FAI confirm payments of 100k a month for the next five years to Sports Direct following Delaney's botched sponsorship deal

Tue, Dec 29 2020
Champagne Football will be at the top of many people's stockings this Christmas.

Former CEO John Delaney pictured at the Euro 2020 qualifier with Georgia. Credit: Michael P Ryan (ETPhotos)

The FAI’s finances were presented in a grim light at the annual AGM on Tuesday afternoon as losses of more than €5 million for 2019 were outlined in full.

The suspension of Sport Ireland funding following probes into the association’s governance saw a €1.5 million drop in expected income on top of reduced gate receipts of €4.1 million.

FAI finance director Alex O’Connell also confirmed that the association is currently paying back €100,000 a month at a 5% interest to Mike Ashley’s Sports Direct.

This relates to a €6.5 million prepayment on a sponsorship deal for the FAI Summer Soccer Schools the company had an option to call back should it not be satisfied with the deal.

Including interest payments, the FAI is scheduled to pay back the last installment in October 2025 – further underlining the disastrous financial management under disgraced ex-CEO John Delaney.

O’Connell confirmed that €42 million in repayable bank loans has been restructured over 20 years but had to be declared as repayable within 12 months due to a “technical breach.”

Savings were made in terms of a settlement with Delaney, who accepted an offer of three months’ salary (€90,000) and a pension contribution of €372,000 as a severance payment.

This represents an effective saving of €2 million as the agreements in place with the former CEO could have entitled him to a total of €3 million.

O’Connell revealed that the FAI has not budgeted on the assumption of gate receipts in 2021 or on qualification for major tournaments in future years.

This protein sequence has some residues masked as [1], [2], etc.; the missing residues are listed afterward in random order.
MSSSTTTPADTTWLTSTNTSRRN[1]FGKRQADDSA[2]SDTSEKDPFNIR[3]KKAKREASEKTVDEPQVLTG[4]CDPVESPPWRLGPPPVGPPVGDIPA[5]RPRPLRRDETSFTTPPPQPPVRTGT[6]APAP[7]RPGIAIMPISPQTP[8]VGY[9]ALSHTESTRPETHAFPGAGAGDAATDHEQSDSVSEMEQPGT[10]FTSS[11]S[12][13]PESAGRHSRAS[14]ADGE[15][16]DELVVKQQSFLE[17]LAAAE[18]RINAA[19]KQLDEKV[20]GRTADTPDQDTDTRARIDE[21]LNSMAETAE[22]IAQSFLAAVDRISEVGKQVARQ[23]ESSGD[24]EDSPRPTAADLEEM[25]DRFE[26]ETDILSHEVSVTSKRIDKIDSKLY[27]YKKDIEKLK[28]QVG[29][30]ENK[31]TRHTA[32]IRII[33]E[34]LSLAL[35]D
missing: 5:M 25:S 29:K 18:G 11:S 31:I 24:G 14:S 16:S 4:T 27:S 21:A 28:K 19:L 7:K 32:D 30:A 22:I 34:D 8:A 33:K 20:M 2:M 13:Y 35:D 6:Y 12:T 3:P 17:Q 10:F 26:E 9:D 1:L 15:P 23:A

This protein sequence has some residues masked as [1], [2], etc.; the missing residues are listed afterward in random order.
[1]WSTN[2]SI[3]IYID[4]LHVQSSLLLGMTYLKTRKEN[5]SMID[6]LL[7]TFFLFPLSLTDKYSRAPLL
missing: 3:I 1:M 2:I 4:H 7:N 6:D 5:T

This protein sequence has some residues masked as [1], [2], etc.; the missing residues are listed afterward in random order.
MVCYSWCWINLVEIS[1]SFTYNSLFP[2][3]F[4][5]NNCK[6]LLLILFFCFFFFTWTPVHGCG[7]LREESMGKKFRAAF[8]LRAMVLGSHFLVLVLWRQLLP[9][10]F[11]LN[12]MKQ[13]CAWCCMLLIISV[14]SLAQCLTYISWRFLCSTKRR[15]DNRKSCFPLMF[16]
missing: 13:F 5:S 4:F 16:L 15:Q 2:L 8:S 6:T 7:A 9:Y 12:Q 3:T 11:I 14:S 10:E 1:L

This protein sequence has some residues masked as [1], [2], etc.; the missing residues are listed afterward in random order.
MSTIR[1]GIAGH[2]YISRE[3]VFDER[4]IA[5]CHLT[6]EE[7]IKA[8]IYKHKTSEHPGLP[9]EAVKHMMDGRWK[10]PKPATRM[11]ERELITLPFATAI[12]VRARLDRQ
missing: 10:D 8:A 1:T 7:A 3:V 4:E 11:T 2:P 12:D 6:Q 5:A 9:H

In association with auditors Grant Thornton, whom the members endorsed to continue in the role, the association made prudent projections for a return to a cash-positive position by 2023.

In response to a query from Derry City director, chairman Roy Barrett confirm that a protective writ has been issued against previous auditors Deloitte.

This writ precludes the association from commenting on any potential legal action against the firm for the time being.

O’Connell confirmed, in response to a question from the Amateur Football League’s Peter Connolly, that a Revenue Commissioners investigation has yet to be concluded.

The meeting concluded with a presentation from the new CEO Jonathan Hill, who continues to work remotely from his home in London due to the Covid-19 lockdown in the UK.

Hill affirmed his commitment to develop the League of Ireland and Women’s National League, pointing to his experience with the Scottish Premier League and Eredivisie re-launches.

He put engaging with current and new sponsors as a priority in a year when Three has pulled its deal with the national team and there is uncertainty around title sponsors for the national leagues.

Hill stressed the importance of gate receipts to League of Ireland clubs and confirmed a joint proposal with the IRFU and GAA has been submitted for the safe return of fans as early as March.

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